I’m not saying I encourage eWaste – I don’t and I loathe it, I literally keep old tech until it dies completely – but you can see why people do just buy something new that works. What might seem simple for you or I – downloading, flashing and installing a Linux distro and doing some light troubleshooting after install to keep old hardware alive and away from the ever-worsening state of Windows, an OS that at this point still doesn’t really do the basics different from Windows 95, just with a massively bloated codebase and several conflicting UI designs – could seem unfathomably incomprehensible for others.

  31. The problem is, when talking about transitioning people away from Windows, we need to pitch things like this to the lowest common denominator end user. This hypothetical but very real kind of user is pretty non-techie, and often struggles with basic mouse/keyboard interactions as is on a working machine, whatever OS it happens to be running.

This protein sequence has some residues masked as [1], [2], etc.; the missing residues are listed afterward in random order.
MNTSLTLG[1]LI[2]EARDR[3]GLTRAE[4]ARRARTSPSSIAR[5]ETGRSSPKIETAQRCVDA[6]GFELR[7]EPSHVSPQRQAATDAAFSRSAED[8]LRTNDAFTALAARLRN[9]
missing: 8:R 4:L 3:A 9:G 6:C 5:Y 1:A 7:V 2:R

The other thing with this kind of user is, they buy a phone/tablet/desktop PC and then proceed to use whatever OS was on it for the life of that device. A lot probably wouldn’t upgrade manually even if it was only a few clicks, which is why a lot of phones and tablets and PCs just automatically do that for them. They probably don’t know that Operating System is what OS stands for, or even what it is they’re running – trust me, a lot of iPhone owners I’ve spoken to don’t even know that it’s running what was formerly called iOS, they just know they have an iPhone. They might know there’s a difference between a Mac and a PC, that they probably own a PC and it runs Windows, but couldn’t tell you which version that is and whether it’s up to date or not. Probably best not to mention that Intel Macs can Bootcamp to Windows, or confuse them with talk of Virtual Machines. Trust me, regular people’s minds in this scenario aren’t going to be able to handle it.